Conservation of the Dalmatian pelican: training the local guides

Photo credits: Jari Peltomäki/ Straffan Widstrand

Hugging the Black sea coast, the Danube Delta has a rich diverse natural offering and it is home to massive amounts of waterbirds of all kinds. The Dalmatian pelican is a present inhabitant of the area. 

This bird is a globally threatened species and extremely vulnerable across its entire geographical range. For this reason, the Pelican Way of Life project has been created in partnership with Rewilding Europe. This project focuses on the conservation of the Dalmatian pelican along the Black-Sea Mediterranean and aims to reduce the threats to the birds and improve their habitat. As part of the project, a 3-day course will be provided to local guides and boatmen of Danube Delta in October 2020.

The European Safari Company had the opportunity to interview Simon Collier, who will be leading the training and has extensive experience in mentoring guides, as well as over ten years of working with wildlife in nature. He shared some insights to the course and its importance for the protection of this species and the impacts on local tourism with us.


Can you tell us a little bit about the course? The course is designed to give boatmen and guides an insight into the life of Pelicans, there importance and relevance within the area and the real value they have if well protected and valued.

The boatmen will learn not only about the pelicans themselves but also how to approach them safely, without impacting them and then being able to deliver a really sensitive experience for guests.

It is of huge importance that the boatmen understand the impact they have on the pelicans when they are moving around in their boats.

Who can attend the course? Only people from the area? The focus is on boatmen from the area, and possible guides who work in the area.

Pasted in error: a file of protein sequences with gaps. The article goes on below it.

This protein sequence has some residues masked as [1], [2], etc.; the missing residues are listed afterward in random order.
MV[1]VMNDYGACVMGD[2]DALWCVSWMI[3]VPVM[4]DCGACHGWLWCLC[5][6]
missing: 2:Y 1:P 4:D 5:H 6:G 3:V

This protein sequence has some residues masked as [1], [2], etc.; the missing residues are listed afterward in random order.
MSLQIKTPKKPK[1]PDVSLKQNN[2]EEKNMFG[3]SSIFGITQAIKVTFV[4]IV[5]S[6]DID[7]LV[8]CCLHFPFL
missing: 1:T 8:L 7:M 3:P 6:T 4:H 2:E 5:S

Creating community pride and protection of the wildlife is very important and along with the Rewilding Europe team leaders we will be carefully selecting the attendees.

What is the goal of the course? I hope to give local boatman a sense of pride having these amazing birds in the area, and to show them the value of looking after them through sensitivity, respect, and their guide training. 

What does this mean for nature tourism in the area? Upskilling and developing local guides will help deliver a better and more diverse tourism experience – this leads to tourism growth in the region and assists in the local economy. Ultimately a strong tourism experience based on wildlife and nature leads to a long term local custodianship – local communities protecting nature and its wildlife for the long term.

Why do you think ecotourism can impact the species in a positive way? When developed carefully and in the right way, ecotourism can be a strong advocate for wildlife and nature protection – its very important for local communities to understand the potential value of tourism linked to the pelicans.

What can tourists do during their stay in the area to not damage the species? Choosing well trained and reputable guides and tourism companies is vital – linked with a conservation organization like Rewilding Europe. Don’t partake in activities that you know will have a negative impact, and provide valuable feedback to help local tourism partners grow.

How can tourists contribute to the conservation of the species and wildlife in general? Support a cause, spread the word and make sure your travels are compensated to mitigate your own impacts. Take in the local cultures and most of all tell your friends to come and visit


Anything you want to add or think it’s important to share: Understanding the local context and way of life is vital to getting to grips with the challenges of protecting and preserving wildlife like the pelicans. It is easy to pass judgment, but we need to provide long term support and training to assist people through the process of change.